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Marcin Wichary @mwichary
, 48 tweets, 16 min read Read on Twitter
Fascinated by UIs that accidentally amass memories. One of them is the wi-fi “preferred networks” pane – unexpected reminders of business trips, vacations, accidental detours, once frequented and now closed cafés.
Another? The alarm page and its history of painful negotiations with early mornings. (One of these, I’m sure, was for a lunar eclipse; another for sending a friend in Europe a “good luck” text.)
I like that both of these places require you to coax your memory a bit to remember.

What else like this is out there?
Ah, that’s a good one. For me, it also doubles as a list of people I love (and sometimes send gifts to).

(Just like recommendation systems some of them can be painful, reminding of people, places, or events you’d rather not remember. It feels worth thinking about non-obvious aspects like these as designers.)
Oh, wow.

Ah, yes, that’s a good one! Definitely the weather app.

Ah, the last one here is so interesting. You see the last thing you talked about, sometimes unresolved, often not worth addressing – but the tricky part is once you message again, the other person will see it, too.
Another good example that all of these UIs are used by people and often acquire emotional layers:
This is a good one. The purpose of starring on Maps might be often taking a note for the future – but the side effect is that those places starred and already visited often linger forever.
Okay, this one is simply poetry.
Oh, I haven’t seen that avatar UI pattern before.

On my first iMac, the Photo Booth app served a similar purpose – a collection of ad hoc portraits taken on average half a year apart, documenting me getting older.

Okay, whoa. Talk about a plot twist!!!
I feel that just like it’s easier to see changes in people we don’t see very often – rather than in people we hang out with all the time – stateful machines or software used infrequently can involuntarily portion our lives into arbitrary chapters.

Another beautiful example:
iTunes, whose tired, behemoth-like UI carries the weight not just of every Apple music endeavour starting with the first iPod, but even the souls of abandoned iOS apps.

My Gmail Drafts is half blank pages created by mistake, and half really hard emails that I never could get quite right. Sometimes a draft is just the name of a friend next to a past date, and that’s enough to remember what was it meant to be about.


Oh, I love this.
Thank you for sharing this, I hope it’s okay to quote tweet it into the main thread:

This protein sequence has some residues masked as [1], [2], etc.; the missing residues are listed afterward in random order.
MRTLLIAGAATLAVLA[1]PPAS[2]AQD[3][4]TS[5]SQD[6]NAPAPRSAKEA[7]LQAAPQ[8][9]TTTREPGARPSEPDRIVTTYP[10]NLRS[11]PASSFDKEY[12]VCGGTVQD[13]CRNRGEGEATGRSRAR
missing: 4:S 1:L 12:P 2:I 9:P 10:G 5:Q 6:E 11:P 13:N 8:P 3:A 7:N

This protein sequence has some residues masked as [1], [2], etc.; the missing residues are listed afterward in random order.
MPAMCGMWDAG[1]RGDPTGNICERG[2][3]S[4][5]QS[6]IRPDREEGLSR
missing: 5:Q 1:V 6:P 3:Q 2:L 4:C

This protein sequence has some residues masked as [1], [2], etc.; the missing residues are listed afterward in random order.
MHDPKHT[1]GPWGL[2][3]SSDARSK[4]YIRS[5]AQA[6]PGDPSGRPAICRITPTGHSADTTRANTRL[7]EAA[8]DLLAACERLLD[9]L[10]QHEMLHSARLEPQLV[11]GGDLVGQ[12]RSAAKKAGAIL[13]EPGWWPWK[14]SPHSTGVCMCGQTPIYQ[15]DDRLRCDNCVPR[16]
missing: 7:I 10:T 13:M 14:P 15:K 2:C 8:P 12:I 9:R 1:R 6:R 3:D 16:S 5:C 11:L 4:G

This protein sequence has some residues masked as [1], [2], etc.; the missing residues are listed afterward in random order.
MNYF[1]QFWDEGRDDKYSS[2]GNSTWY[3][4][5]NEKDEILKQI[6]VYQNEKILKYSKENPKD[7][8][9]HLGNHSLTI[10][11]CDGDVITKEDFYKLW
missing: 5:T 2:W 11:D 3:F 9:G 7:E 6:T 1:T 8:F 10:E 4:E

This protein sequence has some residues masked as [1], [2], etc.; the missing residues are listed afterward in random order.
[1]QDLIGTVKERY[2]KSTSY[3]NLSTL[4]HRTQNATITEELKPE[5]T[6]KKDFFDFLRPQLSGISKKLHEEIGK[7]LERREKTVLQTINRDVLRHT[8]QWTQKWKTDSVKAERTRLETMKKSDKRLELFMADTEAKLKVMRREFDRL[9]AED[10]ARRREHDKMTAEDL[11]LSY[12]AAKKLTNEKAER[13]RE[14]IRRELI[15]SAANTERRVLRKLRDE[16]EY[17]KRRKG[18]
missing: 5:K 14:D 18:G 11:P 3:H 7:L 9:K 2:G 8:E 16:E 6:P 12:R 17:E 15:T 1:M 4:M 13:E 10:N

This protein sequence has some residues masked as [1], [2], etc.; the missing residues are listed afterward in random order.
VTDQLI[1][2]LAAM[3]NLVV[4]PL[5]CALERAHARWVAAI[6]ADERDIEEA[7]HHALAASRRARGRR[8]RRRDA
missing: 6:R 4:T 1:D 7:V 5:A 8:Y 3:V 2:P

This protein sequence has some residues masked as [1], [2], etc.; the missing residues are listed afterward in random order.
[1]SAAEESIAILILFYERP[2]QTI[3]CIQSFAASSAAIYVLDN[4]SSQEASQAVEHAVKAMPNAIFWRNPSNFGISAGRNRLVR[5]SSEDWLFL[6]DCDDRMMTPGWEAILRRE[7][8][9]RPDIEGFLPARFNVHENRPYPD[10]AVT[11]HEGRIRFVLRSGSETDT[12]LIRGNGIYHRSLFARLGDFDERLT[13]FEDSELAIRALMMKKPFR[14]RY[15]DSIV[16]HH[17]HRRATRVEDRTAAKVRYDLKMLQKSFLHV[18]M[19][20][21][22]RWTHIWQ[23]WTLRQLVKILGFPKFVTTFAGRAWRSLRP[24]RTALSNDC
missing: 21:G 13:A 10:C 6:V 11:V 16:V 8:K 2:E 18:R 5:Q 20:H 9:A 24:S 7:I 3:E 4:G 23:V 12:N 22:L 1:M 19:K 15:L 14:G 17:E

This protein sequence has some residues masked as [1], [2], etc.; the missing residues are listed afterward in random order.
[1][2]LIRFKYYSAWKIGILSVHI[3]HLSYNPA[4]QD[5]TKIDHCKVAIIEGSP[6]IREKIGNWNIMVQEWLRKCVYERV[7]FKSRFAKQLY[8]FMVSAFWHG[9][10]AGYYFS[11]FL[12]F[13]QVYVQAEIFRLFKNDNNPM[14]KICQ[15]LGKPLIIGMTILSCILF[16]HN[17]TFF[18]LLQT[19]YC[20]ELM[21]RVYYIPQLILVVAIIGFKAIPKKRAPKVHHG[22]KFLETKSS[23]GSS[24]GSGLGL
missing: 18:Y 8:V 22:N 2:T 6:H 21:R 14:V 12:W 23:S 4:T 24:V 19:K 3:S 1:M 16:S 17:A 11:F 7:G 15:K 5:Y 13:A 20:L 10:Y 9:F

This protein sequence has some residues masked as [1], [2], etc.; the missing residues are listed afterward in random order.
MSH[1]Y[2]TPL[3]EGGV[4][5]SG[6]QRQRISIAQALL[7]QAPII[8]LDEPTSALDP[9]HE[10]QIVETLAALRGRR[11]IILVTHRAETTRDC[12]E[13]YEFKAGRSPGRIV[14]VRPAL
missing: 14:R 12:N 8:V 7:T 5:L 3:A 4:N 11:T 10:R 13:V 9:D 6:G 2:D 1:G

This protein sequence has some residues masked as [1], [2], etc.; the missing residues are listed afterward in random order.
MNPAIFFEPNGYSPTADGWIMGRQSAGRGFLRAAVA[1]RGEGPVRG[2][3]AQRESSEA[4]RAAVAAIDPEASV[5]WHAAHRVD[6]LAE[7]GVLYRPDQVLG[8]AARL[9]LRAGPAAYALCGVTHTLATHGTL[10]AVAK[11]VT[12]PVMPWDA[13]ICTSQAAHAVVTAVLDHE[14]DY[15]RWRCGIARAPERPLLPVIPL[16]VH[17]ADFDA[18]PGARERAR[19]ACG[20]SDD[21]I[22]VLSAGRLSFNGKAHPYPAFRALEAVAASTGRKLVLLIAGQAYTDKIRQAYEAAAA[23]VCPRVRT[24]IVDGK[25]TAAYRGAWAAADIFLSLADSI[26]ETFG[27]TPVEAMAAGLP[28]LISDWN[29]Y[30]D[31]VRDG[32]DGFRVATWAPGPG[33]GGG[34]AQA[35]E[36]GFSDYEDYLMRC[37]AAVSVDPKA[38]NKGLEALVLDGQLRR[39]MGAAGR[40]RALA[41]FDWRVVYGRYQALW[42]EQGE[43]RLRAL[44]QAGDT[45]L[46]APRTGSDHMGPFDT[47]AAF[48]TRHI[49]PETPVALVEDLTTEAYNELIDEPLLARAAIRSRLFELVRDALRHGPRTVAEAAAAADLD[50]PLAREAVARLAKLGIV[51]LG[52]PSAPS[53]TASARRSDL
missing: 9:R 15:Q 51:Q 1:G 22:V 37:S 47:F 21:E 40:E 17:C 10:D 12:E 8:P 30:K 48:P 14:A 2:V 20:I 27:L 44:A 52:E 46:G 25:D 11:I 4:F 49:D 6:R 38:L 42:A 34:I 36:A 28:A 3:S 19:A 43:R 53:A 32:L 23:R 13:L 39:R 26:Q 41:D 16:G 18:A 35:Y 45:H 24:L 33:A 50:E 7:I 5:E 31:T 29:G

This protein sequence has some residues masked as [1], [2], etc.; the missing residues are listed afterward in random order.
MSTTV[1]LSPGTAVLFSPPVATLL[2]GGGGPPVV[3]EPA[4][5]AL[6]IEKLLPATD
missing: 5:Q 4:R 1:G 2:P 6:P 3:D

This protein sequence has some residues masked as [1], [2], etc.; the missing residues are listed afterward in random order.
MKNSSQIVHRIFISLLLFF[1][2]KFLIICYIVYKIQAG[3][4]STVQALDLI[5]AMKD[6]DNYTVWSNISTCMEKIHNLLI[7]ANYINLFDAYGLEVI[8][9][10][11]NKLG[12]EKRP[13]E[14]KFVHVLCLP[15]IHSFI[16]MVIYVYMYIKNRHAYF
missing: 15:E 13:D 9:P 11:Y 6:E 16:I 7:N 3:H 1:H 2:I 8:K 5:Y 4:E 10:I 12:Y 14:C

As long as we’re going technical, for me it’s git branch names – filling up with abandoned projects and explorations, made harder to recognize by the fact that my branch names are sometimes vague words like “test” or “whatever”.

Yes, yes! Compared to desktop, Chrome and Safari on iPhone make it much harder to realize many tabs are open and don’t get slower because of them; I myself have hundreds of accidental tabs between the two, the earliest ones going back many years.

This is a fascinating interaction.

Open Recent in any application you don’t use very often. My computer is relatively new, but even then here’s Sketch, reminding me of a project from over a year ago.
Whoa, this thread has been written up by both @jkottke and @nickheer on their respective wonderful blogs, with even more examples within:

This, this, this, yes:
(This, for example, is me standing in front of a construction site in Tokyo in February – doubly beautiful since my mom tells me I used to be obsessed with construction sites when I was very little in Poland, something I personally have no recollection of.)
A few people mentioned Bluetooth speaker or peripherals pairings:
Great example of an unexpected interaction of two different components. “The photos are forgotten are until you accidentally use spotlight to load Photo Booth instead of iPhoto!”
I wonder whether there has ever been a piece of software that understood that it’s been offline for multiple years (e.g. its programmers thought about this situation).
Oh, that’s a good one. You can’t even shred those any more! —.—
Which reminds me! Bruce Tognazzini highlighted long time ago how the design of a trash icon on Mac and Windows has a fatal flaw: it looks worse if filled, prompting people to empty it, thus actually reducing the usefulness of the only thing it was meant to do!
Contrary to real-life trash, onscreen trash can gets more and more useful the longer it stays *not* emptied.

The design of the delete function – even details like this – can heavily influence how long the data sticks around. For (in this case) better or (in other cases) worse.
Oh, wow.
I’m so happy people are still sending nominations for this thread.
Always so much joy and pride when something you make gets onto MetaFilter.

…and many wonderful examples inside. “I occasionally get a spam from a dead account formerly owned by someone who broke my heart to pieces. It tiny-kills me all over again.”…
Two more highlights:

“Oh, one of the biggies for me is Google Hangouts, still cheerfully reminding me that long lost friends are offline.”

“My Netflix viewing history is interesting to look through. I can tell when I was sick and/or depressed.”
Memories in the digital world come with a heftier price.
Ah, this is a really good one. The text message notifications from rarely used services.
Uh. That last bit feels pretty awful.

There might not ever be a better tweet to end this thread with. Thank you, everyone!

(I’m going to add a few more examples that I got recently.)

Here’s a funny one:
This one is heart-breaking:
An example of a UI that understands what passage of time means to people:

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